Another compelling version of an inspiring story.

NOT MY GIRL

Ten-year-old Olemaun describes her return from two years at the outsiders’ school and her slow re-entry into her family’s Inuit world.

When Olemaun (co-author Pokiak-Fenton) returns to her family, both her mother and her father’s dogs fail to recognize her. She’s grown tall and skinny, her hair has been cut short, she has a different smell. She no longer understands the family’s language and finds the food inedible. Her best friend isn’t allowed to play with her anymore. Appropriately for the young audience, the authors deal gently with the child’s trauma, showing how, in every case, things get better. The skills Olemaun acquired at school help her nurse a puppy she mistakenly kept too long from its mother. And, she learns to drive a dog sled, making her own mother proud. As they did with Margaret’s boarding school years in When I Was Eight (2013), the authors have distilled the years covered in A Stranger at Home (2011) into a moving picture book. The first-person narrative is set against Grimard’s dramatic paintings, which depict family members shown in close-ups and wide-angle views that take in the dramatic scenery of northern Canada. The sky colors are particularly effective—the varying blues and orange of day and the reds and greens of the nighttime northern lights.

Another compelling version of an inspiring story. (Picture book/biography. 5-9)

Pub Date: July 1, 2014

ISBN: 978-1-55451-624-7

Page Count: 36

Publisher: Annick Press

Review Posted Online: May 28, 2014

Kirkus Reviews Issue: June 15, 2014

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This reimagined telling has an engaging charm that rings true.

KAFKA AND THE DOLL

An imagining of an unlikely real-life episode in the life of absurdist Franz Kafka.

Theule follows the outline of the account: When Kafka meets an unhappy girl in a Berlin park in 1923 and learns her doll is lost, Kafka writes a series of letters from Soupsy, the doll, to Irma, the girl. The real letters and the girl’s identity have been lost to history; the invented letters describe a dazzling variety of adventures for Soupsy. Unfortunately, as the letters increase in excitement, Kafka’s health declines (he would die of tuberculosis in June 1924), and he must find a way to end Soupsy’s adventures in a positive way. In an author’s note, readers learn that Kafka chose to write that Soupsy was getting married. Theule instead opts to send the doll on an Antarctic expedition. Irma gets the message that she can do anything, and the final image shows her riding a camel, a copy of Metamorphosis peeking from a satchel. While kids may not care about Kafka, the short relationship between the writer and the little girl will keep their interest. Realizing that an adult can care so much about a child met in the park is empowering. The stylized illustrations, especially those set in the chilly Berlin fall, resemble woodcuts with a German expressionist look. The doll’s adventures look a little sweeter, with more red and blue added to the brown palette of the German scenes. (This book was reviewed digitally with 10.5-by-17-inch double-page spreads viewed at 23% of actual size.)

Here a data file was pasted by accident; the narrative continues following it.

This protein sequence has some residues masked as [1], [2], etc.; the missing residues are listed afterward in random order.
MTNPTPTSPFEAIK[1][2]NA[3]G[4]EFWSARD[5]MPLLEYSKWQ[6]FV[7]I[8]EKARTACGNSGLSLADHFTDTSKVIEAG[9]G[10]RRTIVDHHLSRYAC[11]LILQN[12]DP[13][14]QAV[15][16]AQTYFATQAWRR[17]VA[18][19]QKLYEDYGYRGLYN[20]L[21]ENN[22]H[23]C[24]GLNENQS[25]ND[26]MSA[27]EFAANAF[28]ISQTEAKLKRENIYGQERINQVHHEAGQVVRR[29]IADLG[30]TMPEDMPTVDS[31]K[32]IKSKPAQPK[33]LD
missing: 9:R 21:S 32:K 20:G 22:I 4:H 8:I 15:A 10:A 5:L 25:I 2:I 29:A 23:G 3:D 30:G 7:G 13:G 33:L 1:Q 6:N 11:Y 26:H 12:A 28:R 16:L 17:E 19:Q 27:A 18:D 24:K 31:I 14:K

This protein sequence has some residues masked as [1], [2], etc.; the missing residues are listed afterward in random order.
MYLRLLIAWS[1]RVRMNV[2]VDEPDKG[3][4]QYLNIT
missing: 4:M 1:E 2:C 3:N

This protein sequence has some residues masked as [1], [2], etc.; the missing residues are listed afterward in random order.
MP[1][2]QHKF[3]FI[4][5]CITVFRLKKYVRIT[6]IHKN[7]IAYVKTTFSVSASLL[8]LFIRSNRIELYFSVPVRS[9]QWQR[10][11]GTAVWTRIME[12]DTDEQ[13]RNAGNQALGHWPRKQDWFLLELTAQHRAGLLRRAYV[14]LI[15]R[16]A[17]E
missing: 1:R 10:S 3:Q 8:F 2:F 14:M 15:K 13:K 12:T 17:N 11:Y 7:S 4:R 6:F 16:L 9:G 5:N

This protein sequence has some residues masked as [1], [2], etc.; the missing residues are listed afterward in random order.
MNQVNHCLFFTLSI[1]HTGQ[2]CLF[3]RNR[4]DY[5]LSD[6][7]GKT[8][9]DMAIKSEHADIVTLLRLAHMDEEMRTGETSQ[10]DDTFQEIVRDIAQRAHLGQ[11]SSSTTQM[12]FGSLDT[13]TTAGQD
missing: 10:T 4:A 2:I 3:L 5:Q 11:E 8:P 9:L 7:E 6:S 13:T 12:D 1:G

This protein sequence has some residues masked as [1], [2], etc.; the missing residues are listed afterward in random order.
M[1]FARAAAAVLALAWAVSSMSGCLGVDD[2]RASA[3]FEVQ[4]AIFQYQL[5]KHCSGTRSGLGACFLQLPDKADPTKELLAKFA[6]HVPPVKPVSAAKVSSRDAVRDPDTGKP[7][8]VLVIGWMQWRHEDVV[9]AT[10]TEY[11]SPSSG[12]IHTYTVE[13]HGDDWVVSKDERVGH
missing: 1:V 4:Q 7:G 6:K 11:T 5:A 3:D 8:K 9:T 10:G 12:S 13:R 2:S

This reimagined telling has an engaging charm that rings true. (biographical note, bibliography) (Picture book. 5-7)

Pub Date: March 9, 2021

ISBN: 978-0-593-11632-6

Page Count: 48

Publisher: Viking

Review Posted Online: Dec. 25, 2020

Kirkus Reviews Issue: Jan. 15, 2021

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A powerful retrospective glimpse at a key event.

LET THE CHILDREN MARCH

A vibrantly illustrated account of the Birmingham Children’s Crusade through the eyes of a young girl who volunteers to participate.

Morrison’s signature style depicts each black child throughout the book as a distinct individual; on the endpapers, children hold signs that collectively create a “Civil Rights and the Children’s Crusade” timeline, placing the events of the book in the context of the greater movement. When Dr. Martin Luther King Jr. comes to speak at her church, a girl and her brother volunteer to march in their parents’ stead. The narrative succinctly explains why the Children’s Crusade was a necessary logistical move, one that children and parents made with careful consideration and despite fear. Lines of text (“Let the children march. / They will lead the way // The path may be long and / troubled, but I’m gonna walk on!”) are placed within the illustrations in bold swoops for emphasis. Morrison’s powerful use of perspective makes his beautiful oil paintings even more dynamic and conveys the intensity of the situations depicted, including the children’s being arrested, hosed, and jailed. The child crusaders, regardless of how badly they’re treated, never lose their dignity, which the art conveys flawlessly. While the children win the day, such details as the Confederate flag subtly connect the struggle to the current day.

A powerful retrospective glimpse at a key event. (timeline, afterword, artist’s statement, quote sources, bibliography) (Picture book. 5-9)

Pub Date: Jan. 2, 2018

ISBN: 978-0-544-70452-7

Page Count: 40

Publisher: HMH Books

Review Posted Online: Oct. 16, 2017

Kirkus Reviews Issue: Nov. 1, 2017

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